CAIRO: Egypt’s 30 natural protectorates will be opened to visitors for free during Eid al-Adha (Feast of Sacrifice) holiday, which starts Thursday, according to the Ministry of Environment.
During feasts, Egyptians usually head to public parks and gardens as part of their celebrations.
Protectorates constitute approximately 17 percent of Egypt’s total area. Opening all protectorates nationwide “comes as part of the Ministry of Environment’s plans to encourage environmental tourism in order to raise awareness of the importance of Egypt’s natural resources,” head of Environmental Protection Agency, Ahmed Abu el-Seoud told Youm7.
Seoud added that among the reserves that witness huge turnout by the public is: Ras Mohamed in South Sinai, Wady el-Gemal (Camel’s Valley) in the Red Sea governorate, Wadi Al-Hitan (Whale Valley) in the Western Desert and Wadi el-Rayan southwest of the Fayoum Oasis.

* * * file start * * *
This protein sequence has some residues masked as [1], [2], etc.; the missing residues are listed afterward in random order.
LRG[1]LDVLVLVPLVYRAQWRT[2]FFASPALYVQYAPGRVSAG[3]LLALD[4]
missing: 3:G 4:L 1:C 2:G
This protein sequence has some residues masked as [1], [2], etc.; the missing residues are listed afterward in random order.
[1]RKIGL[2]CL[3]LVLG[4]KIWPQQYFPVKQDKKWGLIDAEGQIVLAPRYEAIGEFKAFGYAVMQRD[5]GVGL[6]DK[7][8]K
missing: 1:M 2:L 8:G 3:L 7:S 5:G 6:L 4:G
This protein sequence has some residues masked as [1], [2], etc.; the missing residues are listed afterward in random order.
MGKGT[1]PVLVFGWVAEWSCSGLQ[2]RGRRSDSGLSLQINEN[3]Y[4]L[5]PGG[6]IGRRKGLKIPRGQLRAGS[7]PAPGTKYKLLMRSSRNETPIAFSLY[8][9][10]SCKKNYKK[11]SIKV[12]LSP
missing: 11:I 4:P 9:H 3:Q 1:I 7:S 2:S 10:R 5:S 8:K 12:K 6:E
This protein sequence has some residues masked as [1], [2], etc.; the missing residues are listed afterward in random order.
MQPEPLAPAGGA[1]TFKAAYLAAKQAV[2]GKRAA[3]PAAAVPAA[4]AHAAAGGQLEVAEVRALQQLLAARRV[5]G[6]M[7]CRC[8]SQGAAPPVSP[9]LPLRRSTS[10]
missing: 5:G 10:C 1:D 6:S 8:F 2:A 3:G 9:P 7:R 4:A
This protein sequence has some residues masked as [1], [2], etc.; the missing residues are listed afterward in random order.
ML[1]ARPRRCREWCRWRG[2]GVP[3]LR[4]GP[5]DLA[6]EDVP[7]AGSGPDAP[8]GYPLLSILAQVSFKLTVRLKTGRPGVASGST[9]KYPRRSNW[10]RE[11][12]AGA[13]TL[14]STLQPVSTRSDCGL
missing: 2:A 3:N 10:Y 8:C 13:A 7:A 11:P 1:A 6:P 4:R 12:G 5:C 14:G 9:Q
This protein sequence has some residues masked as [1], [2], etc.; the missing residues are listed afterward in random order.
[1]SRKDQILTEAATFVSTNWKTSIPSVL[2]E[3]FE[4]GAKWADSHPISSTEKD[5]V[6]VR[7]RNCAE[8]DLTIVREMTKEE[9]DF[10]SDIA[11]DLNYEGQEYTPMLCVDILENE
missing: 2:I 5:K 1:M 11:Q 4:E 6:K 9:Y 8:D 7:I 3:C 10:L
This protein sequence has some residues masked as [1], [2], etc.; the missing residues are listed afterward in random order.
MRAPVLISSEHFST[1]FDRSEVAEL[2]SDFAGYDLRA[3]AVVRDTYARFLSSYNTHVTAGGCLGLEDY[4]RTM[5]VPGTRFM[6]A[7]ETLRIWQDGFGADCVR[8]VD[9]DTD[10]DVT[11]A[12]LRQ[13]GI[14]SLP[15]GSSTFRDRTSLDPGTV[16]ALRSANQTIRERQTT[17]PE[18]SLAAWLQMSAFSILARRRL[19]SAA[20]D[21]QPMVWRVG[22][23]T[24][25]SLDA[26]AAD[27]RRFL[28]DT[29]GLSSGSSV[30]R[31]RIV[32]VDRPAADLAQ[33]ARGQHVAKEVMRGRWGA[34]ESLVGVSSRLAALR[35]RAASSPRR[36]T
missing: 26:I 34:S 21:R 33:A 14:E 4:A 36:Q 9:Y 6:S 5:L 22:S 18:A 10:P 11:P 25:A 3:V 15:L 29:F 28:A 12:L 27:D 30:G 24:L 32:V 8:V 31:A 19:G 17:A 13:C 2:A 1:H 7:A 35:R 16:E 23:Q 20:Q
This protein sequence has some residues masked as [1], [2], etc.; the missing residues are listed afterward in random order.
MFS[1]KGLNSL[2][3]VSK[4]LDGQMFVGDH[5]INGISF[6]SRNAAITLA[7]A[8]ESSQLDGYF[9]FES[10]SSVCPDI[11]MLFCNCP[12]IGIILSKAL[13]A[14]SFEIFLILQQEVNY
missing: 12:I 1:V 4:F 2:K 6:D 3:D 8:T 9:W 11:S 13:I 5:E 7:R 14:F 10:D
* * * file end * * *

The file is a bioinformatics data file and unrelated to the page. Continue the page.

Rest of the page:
Eid al-Adha marks the end of the annual Hajj (pilgrimage) and the willingness of Prophet Abraham to sacrifice his son to God.
After the end of Eid al-Adha prayers, many Egyptians head to butcher shops to perform traditional animal sacrifice, usually sheep, goats and cows. The meat is shared with family, friends and the poor.